On the day after Christmas, with the Iowa caucuses barely more than a week away, Rick Santorum donned an orange National Rifle Association baseball cap and showed his son John how to bend over for those who might make a desperate dream come true.
As if anyone cared, the Republican presidential candidate’s website had announced that, on Monday, December 26, “Senator Santorum and several prominent Iowa conservative leaders will hold a media availability following a pheasant hunt in Adel, IA.”
Santorum made good on that threat, telling Fox News Channel’s Shannon Bream that night, “Any time you’re out hunting, it’s a great time, whether you get any birds or not. … I knocked down about four.”
In his interview with Bream, Santorum described those murders as “clean kills,” as opposed to “joint kills, where everybody had a shot at it.” The former U.S. senator also told Bream that his “son got his first bird, so that was probably the highlight of the day for me.”
In going pheasant hunting with his son and U.S. Rep. Steve King, Santorum was trying very hard to convince Iowa caucus-goers that he’s not the milquetoast loser that he is — and that he has “the courage to fight for America,” as his campaign website’s cheesy, uninspired, and meaningless slogan claims.
What Santorum’s website is not boastful about is the candidate’s nickname. According to a profile in The Washington Post, Santorum was known, “from seventh grade all the way through Penn State,” as “Rooster.”
“Rooster” obviously believes that it takes great courage to shoot and kill pheasants who’ve been “planted … several hours before the hunt to ensure a bird presence,” as was likely the case on Monday, according to the Agricultural Marketing Resource Center’s website.
“Rooster’s” pheasant hunt took place at Doc’s Hunt Club, a facility that is described on its website as “a full-service, private hunting lodge located near Adel, Iowa, dedicated to providing quality pheasants, quail, and chukar partridge for your hunt.”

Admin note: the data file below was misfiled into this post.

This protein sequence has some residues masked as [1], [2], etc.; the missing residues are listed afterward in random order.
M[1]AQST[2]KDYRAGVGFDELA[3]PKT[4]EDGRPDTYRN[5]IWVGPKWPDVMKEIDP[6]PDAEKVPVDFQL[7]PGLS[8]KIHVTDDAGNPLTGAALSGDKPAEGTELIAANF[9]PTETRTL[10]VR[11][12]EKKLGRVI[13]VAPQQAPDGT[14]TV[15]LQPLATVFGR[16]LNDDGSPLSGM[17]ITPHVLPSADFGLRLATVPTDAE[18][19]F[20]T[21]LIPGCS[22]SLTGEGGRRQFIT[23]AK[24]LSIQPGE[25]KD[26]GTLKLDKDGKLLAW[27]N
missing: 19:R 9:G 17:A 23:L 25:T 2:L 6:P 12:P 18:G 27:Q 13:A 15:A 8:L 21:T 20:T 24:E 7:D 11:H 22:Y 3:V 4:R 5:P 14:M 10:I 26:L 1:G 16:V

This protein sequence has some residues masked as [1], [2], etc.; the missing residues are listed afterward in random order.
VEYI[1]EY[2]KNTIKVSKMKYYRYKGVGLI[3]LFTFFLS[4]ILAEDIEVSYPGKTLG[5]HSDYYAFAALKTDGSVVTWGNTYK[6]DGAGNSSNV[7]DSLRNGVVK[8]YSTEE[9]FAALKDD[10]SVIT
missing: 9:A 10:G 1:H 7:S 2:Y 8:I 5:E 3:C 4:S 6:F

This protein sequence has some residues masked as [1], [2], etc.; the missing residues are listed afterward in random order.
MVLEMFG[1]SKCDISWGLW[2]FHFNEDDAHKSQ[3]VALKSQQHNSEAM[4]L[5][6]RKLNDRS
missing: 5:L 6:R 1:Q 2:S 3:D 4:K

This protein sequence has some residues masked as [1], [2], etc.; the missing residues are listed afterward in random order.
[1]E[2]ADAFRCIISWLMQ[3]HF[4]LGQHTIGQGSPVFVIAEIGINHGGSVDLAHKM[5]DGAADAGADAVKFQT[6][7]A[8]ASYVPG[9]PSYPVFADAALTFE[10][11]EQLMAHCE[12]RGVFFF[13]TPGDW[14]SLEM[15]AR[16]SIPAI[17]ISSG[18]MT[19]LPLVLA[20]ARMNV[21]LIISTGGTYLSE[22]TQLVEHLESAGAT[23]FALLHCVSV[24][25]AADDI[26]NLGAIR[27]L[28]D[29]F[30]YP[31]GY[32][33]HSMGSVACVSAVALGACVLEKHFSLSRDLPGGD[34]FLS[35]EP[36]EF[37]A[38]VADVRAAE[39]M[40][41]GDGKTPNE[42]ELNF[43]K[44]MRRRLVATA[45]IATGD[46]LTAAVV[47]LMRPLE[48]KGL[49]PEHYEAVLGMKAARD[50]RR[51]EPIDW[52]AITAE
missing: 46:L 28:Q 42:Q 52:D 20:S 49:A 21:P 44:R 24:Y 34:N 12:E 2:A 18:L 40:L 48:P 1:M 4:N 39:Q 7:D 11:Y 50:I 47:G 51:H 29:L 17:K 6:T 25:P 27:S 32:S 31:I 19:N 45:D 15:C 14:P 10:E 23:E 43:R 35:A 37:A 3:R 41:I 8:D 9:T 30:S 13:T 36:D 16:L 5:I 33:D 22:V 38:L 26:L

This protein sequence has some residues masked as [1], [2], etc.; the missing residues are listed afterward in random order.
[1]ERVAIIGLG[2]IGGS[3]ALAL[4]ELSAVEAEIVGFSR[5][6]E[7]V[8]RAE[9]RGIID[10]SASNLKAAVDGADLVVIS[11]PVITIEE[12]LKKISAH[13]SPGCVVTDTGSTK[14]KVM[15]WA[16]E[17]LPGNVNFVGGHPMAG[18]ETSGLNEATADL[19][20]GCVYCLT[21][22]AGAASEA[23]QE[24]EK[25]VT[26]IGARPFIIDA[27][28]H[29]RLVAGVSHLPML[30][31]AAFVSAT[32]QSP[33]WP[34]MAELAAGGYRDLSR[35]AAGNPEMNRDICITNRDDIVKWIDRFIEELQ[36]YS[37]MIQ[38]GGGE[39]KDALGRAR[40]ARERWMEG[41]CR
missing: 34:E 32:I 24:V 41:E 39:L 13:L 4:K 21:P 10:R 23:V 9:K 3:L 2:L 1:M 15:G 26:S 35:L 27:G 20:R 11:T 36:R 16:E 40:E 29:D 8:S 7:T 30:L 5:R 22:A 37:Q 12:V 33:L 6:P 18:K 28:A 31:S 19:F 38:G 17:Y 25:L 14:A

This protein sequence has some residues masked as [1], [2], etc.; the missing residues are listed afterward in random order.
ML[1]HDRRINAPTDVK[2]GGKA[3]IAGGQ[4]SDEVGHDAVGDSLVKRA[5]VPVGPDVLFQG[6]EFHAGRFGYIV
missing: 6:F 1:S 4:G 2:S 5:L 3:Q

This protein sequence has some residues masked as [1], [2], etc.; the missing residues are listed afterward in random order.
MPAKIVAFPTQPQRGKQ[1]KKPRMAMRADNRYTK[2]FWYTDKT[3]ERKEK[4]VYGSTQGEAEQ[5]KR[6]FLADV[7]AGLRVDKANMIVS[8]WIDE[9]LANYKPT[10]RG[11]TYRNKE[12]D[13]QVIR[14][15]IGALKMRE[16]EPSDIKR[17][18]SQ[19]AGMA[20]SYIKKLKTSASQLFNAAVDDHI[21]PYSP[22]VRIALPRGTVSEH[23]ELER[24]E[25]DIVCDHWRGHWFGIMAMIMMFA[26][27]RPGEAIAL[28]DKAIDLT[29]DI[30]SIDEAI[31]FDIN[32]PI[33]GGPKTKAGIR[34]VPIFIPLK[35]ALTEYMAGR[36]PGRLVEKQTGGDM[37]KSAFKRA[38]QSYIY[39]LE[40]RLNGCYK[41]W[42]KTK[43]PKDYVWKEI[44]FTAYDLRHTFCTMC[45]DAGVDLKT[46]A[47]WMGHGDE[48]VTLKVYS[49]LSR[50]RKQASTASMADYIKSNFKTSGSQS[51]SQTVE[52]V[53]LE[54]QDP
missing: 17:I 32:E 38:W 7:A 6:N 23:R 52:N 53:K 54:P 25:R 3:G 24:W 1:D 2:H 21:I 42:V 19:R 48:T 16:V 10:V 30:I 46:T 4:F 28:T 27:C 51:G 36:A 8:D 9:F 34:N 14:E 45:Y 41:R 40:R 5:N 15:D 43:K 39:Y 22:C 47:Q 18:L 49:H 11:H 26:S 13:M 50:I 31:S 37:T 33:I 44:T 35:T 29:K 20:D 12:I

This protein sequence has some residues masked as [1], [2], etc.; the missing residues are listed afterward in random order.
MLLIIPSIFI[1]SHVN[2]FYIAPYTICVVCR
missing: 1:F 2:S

“Although there is no set bag limit” at Doc’s Hunt Club, according to the Agricultural Marketing Resource Center’s website, “usually a given number of birds are planted per hunter several hours before the hunt to ensure a bird presence within that group’s active area of the club’s grounds. Additional birds can be planted or harvested at a set rate.”
After he “knocked down about four” pheasants in “clean kills,” to borrow the folksy and unsophisticated language he used in his interview with Bream, “Rooster” offered reporters the “media availability” his website had promised he would.
In the video clip provided above, “Rooster” tells reporters, “I went on a pheasant hunt with Steve (King) a couple of months ago out in western Iowa and he let me borrow his 20-gauge Weatherby and I didn’t miss a whole lot that day. … My kids, when I came back and told them about that … they wanted a shotgun. And so we ended up getting a couple of shotguns, couple of Weatherbys … for the kids for Christmas, and my son John was out here today. It was his first time. And so we go out, (and) first bird up, boom, (he) knocks it right out of the air.”
The Boston Globe’s Glen Johnson, in the video clip provided above, asks (off camera), “Senator, what kind of signal or message are you trying to send to the people of Iowa with this kind of excursion today?”
“Rooster’s” canned (like the pheasants he killed) response: “Well, it’s the day after Christmas and not a particularly great day to go do a lot of town hall meetings. So I just thought we would do something that was fun, something that I enjoy doing and I know the folks here in Iowa enjoy doing, also. … It was an opportunity for me to get out and participate in a sport that I know is a popular one here in the state of Iowa.”
Perhaps someday, a therapist will explain to “Rooster’s” son John why his dim-witted father tried so hard, and failed so miserably, to earn the respect of America’s ignorant rednecks.